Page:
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Thank goodness for Lighthouses

Thank goodness for Lighthouses


The story is told of an American Navy ship sailing in thick fog during an exercise off the coast of England. Up ahead the battleship sees a light coming towards them.

Fearing a collision, the ship’s captain gets the signal man to flash a signal to the approaching ship; “Sir, turn your ship 10 degrees south.”

Up through the fog came back the signal; “No, you sir turn your ship 10 degrees north.”

Well that made the captain angry as they moved closer to this collision. So, he sent a signal back; “I am an Admiral, turn your ship 10 degrees north.”

To which the reply came back through the fog; “I am a first-class seaman, you sir turn your ship 10 degrees south.”

This response infuriated the captain, so he sent a signal back saying; “I am the captain of a battleship, turn your ship 10 degrees south.”

Back through the fog came the reply; “Sir, I am a lighthouse, you turn your ship 10 degrees north.”


I like this story because it’s a reminder that regardless of how powerful or important some may think they are, there are some things we are all completely at the mercy of.

There are a number of ways to look at life, one is the belief we are all born good and it’s therefore only the oppressive external influences in our life that cause us to behave in negative ways. With this view, the role of society is to bring influence on our culture to free us from the oppression this produces.

This perspective sees many of our society’s rules and regulations as oppressive influences restricting us from the freedom life offers. The primary goal with this view is to therefore progressively dismantling these restrictions in order to become free.

Another view on life  is  the belief we are all born with the need to be corrected and guided into what’s right and it’s therefore the role of society to implement the guidelines needed  to achieve the freedom that living within these boundaries offer.

This perspective sees the primary goal being the maintaining of these rules and regulations as they are the protective perimeters around our society enabling us to become free.

Two polar opposite ways of seeing things that inform how we live out our lives.


My view is, just as a river without banks becomes a swamp, or a tree that’s not pruned and a garden that’s not tended won’t produce healthy crops, so  we also need active boundaries in our life to enable us to live well. A bit like a playground needs a protective fence around it to restrict danger from coming in and the wayward from easily getting out and being hurt. Freedom is therefore found within the safety of the fence.


Lighthouses are strategically placed to highlight the presence of danger to passing ships. Shooting the lights out of the lighthouse doesn’t make the danger go away it just hides it from any future approaching vessels.

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Turning down the heat.

Turning down the heat.

Dad was forty-three and mum thirty-six when they married. I was their third child so dad was getting on in years when I came along.

As a little kid I played schoolboy rugby on a Saturday. In all the time I played I only remember dad coming to watch me once. Looking back, it’s not hard to see dad’s love was expressed in how hard he worked trying to provide for us all. However, children are good absorbers of information but poor interpreters of that information and can easily come to wrong conclusion about themselves and their world.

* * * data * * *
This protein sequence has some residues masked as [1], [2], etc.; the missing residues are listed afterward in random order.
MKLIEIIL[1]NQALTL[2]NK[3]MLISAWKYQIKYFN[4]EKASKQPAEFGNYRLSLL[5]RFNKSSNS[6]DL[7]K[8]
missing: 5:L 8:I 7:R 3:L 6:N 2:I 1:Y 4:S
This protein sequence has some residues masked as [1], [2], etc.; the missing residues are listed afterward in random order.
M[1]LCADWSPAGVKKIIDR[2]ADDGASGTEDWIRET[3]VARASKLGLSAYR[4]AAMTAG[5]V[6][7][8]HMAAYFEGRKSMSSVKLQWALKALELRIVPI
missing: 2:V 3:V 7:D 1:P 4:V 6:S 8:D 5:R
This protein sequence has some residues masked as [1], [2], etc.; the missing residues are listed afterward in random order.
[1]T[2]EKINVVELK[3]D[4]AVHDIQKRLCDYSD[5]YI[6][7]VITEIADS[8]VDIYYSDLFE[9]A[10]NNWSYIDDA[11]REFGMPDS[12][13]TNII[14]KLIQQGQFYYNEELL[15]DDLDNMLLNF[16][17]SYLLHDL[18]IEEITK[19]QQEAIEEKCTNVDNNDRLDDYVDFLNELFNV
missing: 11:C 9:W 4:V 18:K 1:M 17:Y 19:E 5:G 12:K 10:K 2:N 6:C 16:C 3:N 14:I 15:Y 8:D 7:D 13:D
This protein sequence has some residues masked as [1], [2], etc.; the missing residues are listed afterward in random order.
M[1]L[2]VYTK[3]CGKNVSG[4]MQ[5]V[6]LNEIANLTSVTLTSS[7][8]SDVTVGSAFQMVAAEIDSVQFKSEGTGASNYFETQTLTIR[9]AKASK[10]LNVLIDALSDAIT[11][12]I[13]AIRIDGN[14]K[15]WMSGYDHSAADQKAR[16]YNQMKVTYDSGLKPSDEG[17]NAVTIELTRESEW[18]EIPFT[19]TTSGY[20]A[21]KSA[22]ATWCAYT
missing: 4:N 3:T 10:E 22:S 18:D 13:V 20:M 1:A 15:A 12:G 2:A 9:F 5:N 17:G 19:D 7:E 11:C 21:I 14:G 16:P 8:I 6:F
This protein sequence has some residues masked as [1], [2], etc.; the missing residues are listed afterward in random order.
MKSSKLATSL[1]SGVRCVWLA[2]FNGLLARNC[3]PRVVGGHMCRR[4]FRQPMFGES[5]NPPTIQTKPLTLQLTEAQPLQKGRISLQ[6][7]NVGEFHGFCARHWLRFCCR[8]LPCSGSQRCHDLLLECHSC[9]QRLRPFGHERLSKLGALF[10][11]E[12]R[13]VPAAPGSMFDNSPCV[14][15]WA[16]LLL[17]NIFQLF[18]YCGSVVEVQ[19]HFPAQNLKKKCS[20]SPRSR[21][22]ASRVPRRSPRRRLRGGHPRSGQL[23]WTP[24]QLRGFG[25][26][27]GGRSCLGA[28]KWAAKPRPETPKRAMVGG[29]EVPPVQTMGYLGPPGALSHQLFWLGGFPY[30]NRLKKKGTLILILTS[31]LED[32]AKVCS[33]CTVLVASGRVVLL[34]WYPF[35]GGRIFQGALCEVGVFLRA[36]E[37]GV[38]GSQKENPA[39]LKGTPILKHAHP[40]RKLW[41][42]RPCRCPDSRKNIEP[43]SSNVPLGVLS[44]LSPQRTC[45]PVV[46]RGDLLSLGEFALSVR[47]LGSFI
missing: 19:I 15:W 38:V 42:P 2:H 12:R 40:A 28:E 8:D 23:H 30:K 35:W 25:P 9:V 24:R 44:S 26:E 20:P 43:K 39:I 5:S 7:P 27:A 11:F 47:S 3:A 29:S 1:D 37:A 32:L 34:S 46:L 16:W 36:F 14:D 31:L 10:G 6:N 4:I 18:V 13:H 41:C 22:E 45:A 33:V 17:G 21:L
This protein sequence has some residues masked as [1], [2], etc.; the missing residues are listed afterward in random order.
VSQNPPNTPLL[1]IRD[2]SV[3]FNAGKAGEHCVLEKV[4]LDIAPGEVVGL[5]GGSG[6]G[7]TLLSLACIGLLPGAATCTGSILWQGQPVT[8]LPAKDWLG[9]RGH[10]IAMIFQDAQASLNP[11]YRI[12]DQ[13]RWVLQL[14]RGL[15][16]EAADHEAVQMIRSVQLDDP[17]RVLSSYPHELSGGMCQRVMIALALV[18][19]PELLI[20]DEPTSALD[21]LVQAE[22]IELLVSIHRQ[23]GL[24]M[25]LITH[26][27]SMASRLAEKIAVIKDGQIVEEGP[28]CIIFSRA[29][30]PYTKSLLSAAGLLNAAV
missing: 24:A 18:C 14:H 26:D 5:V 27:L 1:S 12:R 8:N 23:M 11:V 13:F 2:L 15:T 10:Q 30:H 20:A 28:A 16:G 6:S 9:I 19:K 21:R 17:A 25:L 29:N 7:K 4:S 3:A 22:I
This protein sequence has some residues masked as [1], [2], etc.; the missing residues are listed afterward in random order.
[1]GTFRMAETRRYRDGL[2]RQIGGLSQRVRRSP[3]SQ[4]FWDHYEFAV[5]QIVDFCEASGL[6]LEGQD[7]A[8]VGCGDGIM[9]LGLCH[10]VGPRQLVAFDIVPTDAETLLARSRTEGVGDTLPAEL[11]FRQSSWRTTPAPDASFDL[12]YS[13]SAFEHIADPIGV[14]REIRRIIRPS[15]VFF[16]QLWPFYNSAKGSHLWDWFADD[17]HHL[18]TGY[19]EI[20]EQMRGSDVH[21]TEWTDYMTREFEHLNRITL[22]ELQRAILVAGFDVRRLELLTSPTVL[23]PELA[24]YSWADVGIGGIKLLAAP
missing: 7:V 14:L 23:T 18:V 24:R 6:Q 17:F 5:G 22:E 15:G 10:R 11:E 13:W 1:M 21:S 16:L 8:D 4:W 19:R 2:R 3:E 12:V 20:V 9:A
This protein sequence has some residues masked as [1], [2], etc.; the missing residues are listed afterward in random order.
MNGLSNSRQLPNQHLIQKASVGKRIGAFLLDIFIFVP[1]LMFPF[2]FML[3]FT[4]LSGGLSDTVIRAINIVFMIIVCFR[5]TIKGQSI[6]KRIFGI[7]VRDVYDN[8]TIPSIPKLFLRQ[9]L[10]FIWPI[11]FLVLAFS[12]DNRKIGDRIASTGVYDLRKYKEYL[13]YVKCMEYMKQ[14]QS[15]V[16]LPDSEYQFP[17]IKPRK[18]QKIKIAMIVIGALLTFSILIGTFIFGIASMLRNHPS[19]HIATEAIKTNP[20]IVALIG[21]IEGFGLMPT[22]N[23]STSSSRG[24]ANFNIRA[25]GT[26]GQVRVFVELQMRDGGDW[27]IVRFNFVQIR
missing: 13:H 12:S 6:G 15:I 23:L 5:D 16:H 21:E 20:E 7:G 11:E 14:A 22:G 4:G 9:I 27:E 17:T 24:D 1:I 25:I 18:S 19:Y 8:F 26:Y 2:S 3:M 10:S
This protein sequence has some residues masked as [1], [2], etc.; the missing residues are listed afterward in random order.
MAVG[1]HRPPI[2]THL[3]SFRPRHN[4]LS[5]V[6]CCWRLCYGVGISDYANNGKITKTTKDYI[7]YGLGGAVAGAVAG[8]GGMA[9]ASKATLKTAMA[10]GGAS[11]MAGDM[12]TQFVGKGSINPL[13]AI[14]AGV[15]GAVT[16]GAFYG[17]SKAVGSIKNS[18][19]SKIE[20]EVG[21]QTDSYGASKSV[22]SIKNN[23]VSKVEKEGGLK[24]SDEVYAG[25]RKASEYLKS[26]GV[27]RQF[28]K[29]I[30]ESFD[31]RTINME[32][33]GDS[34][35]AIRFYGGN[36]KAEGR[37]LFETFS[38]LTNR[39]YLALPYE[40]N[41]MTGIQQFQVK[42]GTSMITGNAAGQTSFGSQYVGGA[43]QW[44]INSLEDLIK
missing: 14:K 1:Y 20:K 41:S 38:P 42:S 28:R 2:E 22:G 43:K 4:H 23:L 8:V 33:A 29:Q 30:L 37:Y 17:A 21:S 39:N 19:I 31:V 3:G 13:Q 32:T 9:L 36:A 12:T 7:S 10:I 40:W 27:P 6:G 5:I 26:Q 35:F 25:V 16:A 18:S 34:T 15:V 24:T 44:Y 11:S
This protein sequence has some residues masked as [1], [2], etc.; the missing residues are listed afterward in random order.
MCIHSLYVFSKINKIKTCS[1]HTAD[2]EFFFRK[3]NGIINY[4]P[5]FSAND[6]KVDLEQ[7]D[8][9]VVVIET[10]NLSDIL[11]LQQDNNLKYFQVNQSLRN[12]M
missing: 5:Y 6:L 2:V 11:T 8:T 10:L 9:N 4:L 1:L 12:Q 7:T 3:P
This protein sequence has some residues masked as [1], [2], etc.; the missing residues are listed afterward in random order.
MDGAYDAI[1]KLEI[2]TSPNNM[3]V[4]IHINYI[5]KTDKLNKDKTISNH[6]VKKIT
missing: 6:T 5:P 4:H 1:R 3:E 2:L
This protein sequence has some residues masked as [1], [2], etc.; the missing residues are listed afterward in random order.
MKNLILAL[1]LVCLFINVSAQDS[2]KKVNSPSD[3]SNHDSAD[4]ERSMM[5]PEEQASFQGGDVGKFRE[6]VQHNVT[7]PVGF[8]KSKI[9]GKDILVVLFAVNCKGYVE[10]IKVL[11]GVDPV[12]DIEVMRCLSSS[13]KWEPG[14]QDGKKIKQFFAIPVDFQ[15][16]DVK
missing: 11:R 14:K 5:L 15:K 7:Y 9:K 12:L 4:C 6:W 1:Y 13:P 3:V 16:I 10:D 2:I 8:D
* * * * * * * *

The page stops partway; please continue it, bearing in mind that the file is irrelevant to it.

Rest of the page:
For me the conclusion I came to was, since dad, the ‘big’ person in my life, wasn’t interested in watching me play rugby, I must be insignificant and unimportant.

I guess it’s not hard to see how a little kid could come to that conclusion.

I lived out of that belief for a long time, reinforcing the thinking along the way with other experiences that pressed my ‘I’m insignificant button’.

Our emotional hurts are a bit like having a painful ingrown toenail … it feels like everyone just wants to stand on it, and when they do it hurts like hell.


Just as our physical body has pain senses indicating areas needing attention, we also have emotional pain senses indicate hurts needing healing.

For me as I grew into my teen’s I discovered alcohol dulled that emotional pain.

Believing I was insignificant, I automatically thought people weren’t really interested in me, but, after a few beers I forgot that and became quite a different person, which as you might imagine caused its own set of issues. As many of us have learned alcohol doesn’t solve problems it irrigates them.


As I got older, I realized that neither the drink nor the passing of time was helping, so I decided to go on a search to see if there was anything that might.

It was through this I came to understand ‘time’ alone doesn’t heal, ‘truth’ does. In fact, the saying, “when the river runs low the rocks begin to show” indicates that the passing of time doesn’t actually heal issues – it reveals them.


I discovered that lasting healing was found by getting beneath the presenting problem and dealing with the power source behind it.

Just like a stove element on high causes the water in the pot to bubble over, so too our stink beliefs bring heat into our lives causing stink behavior, bubbling over as anger, anxiety, withdrawal, and the like.


Because we were all once children, we are all susceptible to having formed beliefs about ourselves and our world that may still be ‘infecting’ us.  And until these are dealt with, the proverbial element stays on high.


In my search for answers I found tools and insights that truly helped me to turn my element down.


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We are all worth $10

We are all worth $10